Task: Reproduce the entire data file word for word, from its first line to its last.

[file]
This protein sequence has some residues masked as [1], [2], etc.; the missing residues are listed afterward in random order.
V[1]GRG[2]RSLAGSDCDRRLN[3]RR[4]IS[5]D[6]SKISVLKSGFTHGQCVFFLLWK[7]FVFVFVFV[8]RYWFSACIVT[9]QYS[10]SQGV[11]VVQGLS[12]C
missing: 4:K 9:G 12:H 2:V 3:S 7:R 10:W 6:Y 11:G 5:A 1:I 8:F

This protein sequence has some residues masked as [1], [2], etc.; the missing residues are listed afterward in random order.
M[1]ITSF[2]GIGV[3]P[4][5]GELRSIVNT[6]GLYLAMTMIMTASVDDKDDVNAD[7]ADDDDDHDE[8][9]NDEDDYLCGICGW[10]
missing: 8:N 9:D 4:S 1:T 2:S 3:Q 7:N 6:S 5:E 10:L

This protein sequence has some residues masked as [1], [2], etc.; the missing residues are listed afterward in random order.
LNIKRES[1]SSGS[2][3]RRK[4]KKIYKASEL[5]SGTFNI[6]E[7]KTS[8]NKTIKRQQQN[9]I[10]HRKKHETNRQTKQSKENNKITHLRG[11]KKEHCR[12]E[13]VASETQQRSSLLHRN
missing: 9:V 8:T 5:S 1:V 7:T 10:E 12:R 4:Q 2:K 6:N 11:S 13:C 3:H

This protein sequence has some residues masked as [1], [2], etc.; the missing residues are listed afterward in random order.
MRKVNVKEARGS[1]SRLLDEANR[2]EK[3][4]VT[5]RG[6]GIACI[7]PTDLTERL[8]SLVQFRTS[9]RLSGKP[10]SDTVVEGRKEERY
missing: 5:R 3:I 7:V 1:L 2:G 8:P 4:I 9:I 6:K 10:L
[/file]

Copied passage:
This protein sequence has some residues masked as [1], [2], etc.; the missing residues are listed afterward in random order.
V[1]GRG[2]RSLAGSDCDRRLN[3]RR[4]IS[5]D[6]SKISVLKSGFTHGQCVFFLLWK[7]FVFVFVFV[8]RYWFSACIVT[9]QYS[10]SQGV[11]VVQGLS[12]C
missing: 4:K 9:G 12:H 2:V 3:S 7:R 10:W 6:Y 11:G 5:A 1:I 8:F

This protein sequence has some residues masked as [1], [2], etc.; the missing residues are listed afterward in random order.
M[1]ITSF[2]GIGV[3]P[4][5]GELRSIVNT[6]GLYLAMTMIMTASVDDKDDVNAD[7]ADDDDDHDE[8][9]NDEDDYLCGICGW[10]
missing: 8:N 9:D 4:S 1:T 2:S 3:Q 7:N 6:S 5:E 10:L

This protein sequence has some residues masked as [1], [2], etc.; the missing residues are listed afterward in random order.
LNIKRES[1]SSGS[2][3]RRK[4]KKIYKASEL[5]SGTFNI[6]E[7]KTS[8]NKTIKRQQQN[9]I[10]HRKKHETNRQTKQSKENNKITHLRG[11]KKEHCR[12]E[13]VASETQQRSSLLHRN
missing: 9:V 8:T 5:S 1:V 7:T 10:E 12:R 4:Q 2:K 6:N 11:S 13:C 3:H

This protein sequence has some residues masked as [1], [2], etc.; the missing residues are listed afterward in random order.
MRKVNVKEARGS[1]SRLLDEANR[2]EK[3][4]VT[5]RG[6]GIACI[7]PTDLTERL[8]SLVQFRTS[9]RLSGKP[10]SDTVVEGRKEERY
missing: 5:R 3:I 7:V 1:L 2:G 8:P 4:I 9:I 6:K 10:L